Reach Out To Your Community:

Offer an interest piece or community piece to your local newspaper about your decision and why you’re making it. Submit an event to your radio’s community event calendar about reopening. Post a video on Facebook explaining what to expect when people come back to your church where you show your signage and explain your procedures and expectations.

When your church is present in your community and explaining exactly what you’re doing and why then you build a level of comfort and trust. It’s much better for someone to see what you’re doing, hear from your pastor, and understand your motivation before your church reopens than to go public with questions afterward and you have to be on the defensive.

Send out postcards, post regularly on social media, and equip your church members to invite your community to participate with your online church service.


Include Clear Information on your Church Website Home Page:

If the press is going to run a story about your church as it relates to your decisions surrounding COVID and social distancing at your church, they are going to visit your website’s home page. While they’re looking for information connect them to an email address or a content source to see what your church policies are.

If your community or local health officials are interested in visiting or is skeptical about your decision to meet, they’re also going to land on your website home page. There’s no need to go into a biblical explanation on your decision, or theological depths about your take on coronavirus, or your faith on the matter, but on the home page of your website, focus on what you’re doing about it.

Things like “We are taking these measures…” or “We are limiting gatherings to… and here is how….” or “We will be practicing social distancing by…” – include a few pictures of your worship space, entrance or volunteer teams participating in your protocol.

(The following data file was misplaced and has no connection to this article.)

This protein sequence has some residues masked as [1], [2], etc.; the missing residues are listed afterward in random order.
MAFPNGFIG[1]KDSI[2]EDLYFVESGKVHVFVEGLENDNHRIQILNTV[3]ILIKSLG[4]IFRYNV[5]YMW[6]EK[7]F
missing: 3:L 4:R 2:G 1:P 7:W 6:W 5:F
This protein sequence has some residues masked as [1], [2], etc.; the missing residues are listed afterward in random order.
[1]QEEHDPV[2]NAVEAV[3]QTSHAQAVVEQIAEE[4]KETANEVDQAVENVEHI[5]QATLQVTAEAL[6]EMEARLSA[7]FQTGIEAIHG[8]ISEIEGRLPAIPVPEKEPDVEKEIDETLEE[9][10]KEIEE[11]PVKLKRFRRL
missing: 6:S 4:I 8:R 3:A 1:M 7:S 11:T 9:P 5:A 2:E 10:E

Have a Welcoming Banner in Front of Your Church Building:

If the press, (or really anyone with a phone in their pocket and a social media account) chooses to take a picture of your church building – with whatever intent they may have – be sure that their picture is going to include a banner letting people know that your church service is available online, or that you’re gathering in person again.

Try taking a picture of a bottle of coca-cola where you can’t see the red label or the coca-cola logo. It’s nearly impossible. They’ve positioned their product so that people will recognize it in any context.

Position your church building in the same way. If a journalist can’t get a good picture of your church that doesn’t include a sign that says “You’re welcome to join us safely in person or online” – then it’s hard for them to write that your church isn’t being safe with your protocols.

If your church is downtown or in an area where you don’t have a front lawn for a banner, then hang a banner inside the window, or drape a vinyl banner on the front of your building, or put out an A-frame sign on the sidewalk. Make it as easy as possible for people to recognize that you’re open AND if they would prefer, they have the option of watching online if they are concerned about COVID 19.